Four thoughts on Kurt Busch and Stewart-Haas’ expansion

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Today, the NASCAR Sprint Cup Series’ latest super-team was formed.

2004 Cup champion and Furniture Row Racing driver Kurt Busch was officially announced this afternoon as the fourth driver in next year’s lineup for Stewart-Haas Racing, which will boast a very intriguing roster with Busch, Tony Stewart, Kevin Harvick (coming in from Richard Childress Racing), and Danica Patrick.

Whether it will all work out remains to be seen. But for now, here are a few takeaways from today’s press conference in North Carolina:

1) Kurt Busch can thank SHR co-owner Gene Haas for this.

While Stewart was in the early days of recovery after breaking his right leg in a sprint car accident, Haas (pictured, right) went out on his own to pursue Busch – even though his fellow co-owner had said at New Hampshire that his team wasn’t capable of expanding to a fourth car, hence the release of Ryan Newman at season’s end.

According to SHR competition director Greg Zipadelli, Stewart wasn’t against expansion but was against trying to get it done for 2014. But Haas wanted to take the risk; he’ll fund Busch’s program out of his pocket and have his own Haas Automation company serve as Busch’s primary sponsor.

Eventually, Stewart gave Haas the green light.

“I think, you know, initially since it wasn’t Tony’s idea, he was taken aback a little bit by it,” Haas said. “But I think he saw it wasn’t a bad idea. In retrospect, it looks like it’s going to be a great idea. If we don’t win any races next year, hey, I’m going to look like an idiot.

“I take gambles, I made a decision, and I think I’m going to be proven right. I think we’re going to win a lot more races than anybody ever thought possible.”

2) SHR is confident everyone will get along.

“The Outlaw,” “Smoke,” “Happy,” and Danica – all under one roof and all having proven, emphatically at times, that they can be quite passionate about what they do.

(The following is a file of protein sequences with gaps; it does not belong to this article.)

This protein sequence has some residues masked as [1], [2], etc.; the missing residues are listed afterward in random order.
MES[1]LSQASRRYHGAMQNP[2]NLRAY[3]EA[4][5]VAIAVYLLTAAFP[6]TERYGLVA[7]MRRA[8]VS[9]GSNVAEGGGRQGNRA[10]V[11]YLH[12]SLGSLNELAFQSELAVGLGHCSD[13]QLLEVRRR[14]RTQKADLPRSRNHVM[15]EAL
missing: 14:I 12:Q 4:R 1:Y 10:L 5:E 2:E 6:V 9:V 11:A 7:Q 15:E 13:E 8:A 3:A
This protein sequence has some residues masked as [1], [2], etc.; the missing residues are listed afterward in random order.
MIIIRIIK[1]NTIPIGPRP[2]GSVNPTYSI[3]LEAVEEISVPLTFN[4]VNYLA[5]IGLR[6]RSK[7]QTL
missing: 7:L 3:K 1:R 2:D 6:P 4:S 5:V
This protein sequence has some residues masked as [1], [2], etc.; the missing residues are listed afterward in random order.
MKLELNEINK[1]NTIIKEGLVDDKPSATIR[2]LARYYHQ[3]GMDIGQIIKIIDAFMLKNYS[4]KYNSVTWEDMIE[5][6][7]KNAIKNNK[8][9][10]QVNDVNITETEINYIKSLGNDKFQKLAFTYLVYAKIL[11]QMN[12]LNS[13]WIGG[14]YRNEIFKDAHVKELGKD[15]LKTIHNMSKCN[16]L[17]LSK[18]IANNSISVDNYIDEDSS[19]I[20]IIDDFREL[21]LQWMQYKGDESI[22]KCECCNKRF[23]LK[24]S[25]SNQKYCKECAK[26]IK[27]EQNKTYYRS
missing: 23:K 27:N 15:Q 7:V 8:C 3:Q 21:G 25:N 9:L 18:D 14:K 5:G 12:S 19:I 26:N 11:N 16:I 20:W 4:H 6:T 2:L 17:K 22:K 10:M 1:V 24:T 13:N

Zipadelli joked that the team had “built a rubber room upstairs” to prepare for the potentially combustible mix of personalities, but also said that having four drivers with plenty of fire was better than trying to figure out how to motivate them.

“We’ll deal with what comes our way on a weekly basis and we’ll continue to race,” he said. “It’s as simple as that. I think what makes this unique is there’s three guys and Danica that all had their days. I think they can all help each other.

“At least that’s the theory I’m going with.”

3) Busch is older, but also seems to be wiser.

After he and Penske Racing split following the end of the 2011 season, Busch went into the wilderness, so to speak. He joined up with Phoenix Racing in 2012, but then went to Furniture Row Racing for this season – teams that don’t have as much resources to work with.

Nonetheless, Busch has given FRR the chance to earn a Chase berth with two regular season races remaining before the post-season run. And it’s clear that being part of the single-car team has given something to Busch, too.

“It’s taught me a lot about myself on how to understand disappointment better, and it’s also taught me a lot about how to help with crew members when they stumble or they trip on something, to be there for them,” he said. “So that’s why I feel like I’m in a better place mentally and spiritually as well.”

4) The Indy 500 is still on the table.

Busch, who tested an Andretti Autosport IndyCar this past May at Indianapolis, is still hoping to make a run at the Indianapolis 500 in the future, and he says that hasn’t changed despite his soon-to-be new surroundings.

“There’s certain timelines that I’ve agreed to with [IndyCar team owner] Michael Andretti if we’re still going to do the deal,” said Busch. “We’re working on things.

“I mentioned that to Tony when we got together. He said, ‘Man, if you’re going to run [the IndyCar season finale at] Fontana this year, I’m rolling with you and I’m going to be there with you.'”

As you probably know, Stewart ran three seasons in the IZOD IndyCar Series (then, the Indy Racing League) before he flipped full-time to stock car racing in 1999.

Heather Lyne, Dennis Erb Jr. make history in the World of Outlaws Late Model Series

Lyne Erb Outlaws Late
Jacy Norgaard / World of Outlaws
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More than two decades in the making, the pairing of Heather Lyne and Dennis Erb Jr. produced a historical milestone in Dirt Late Model.

Last month, Erb and his long-time crew chief Lyne won their first World of Outlaws Late Model Championship and with this achievement, Lyne became the first female crew chief to win in a national late model series. Their journey together goes back 21 years and tells the story of hard work, persistence and belief in oneself.

After a career-best season with the World of Outlaws, Erb and Lyne secured the points championship at US 36 Raceway in Osborn, Mo. with three races remaining in the season. The consistency and success of their season came down to pinpoint focus. Lyne and Erb are a team of two living out a David vs. Goliath tale. In order to be as successful as possible this year the duo knew they had to do as much as possible with the resources they had.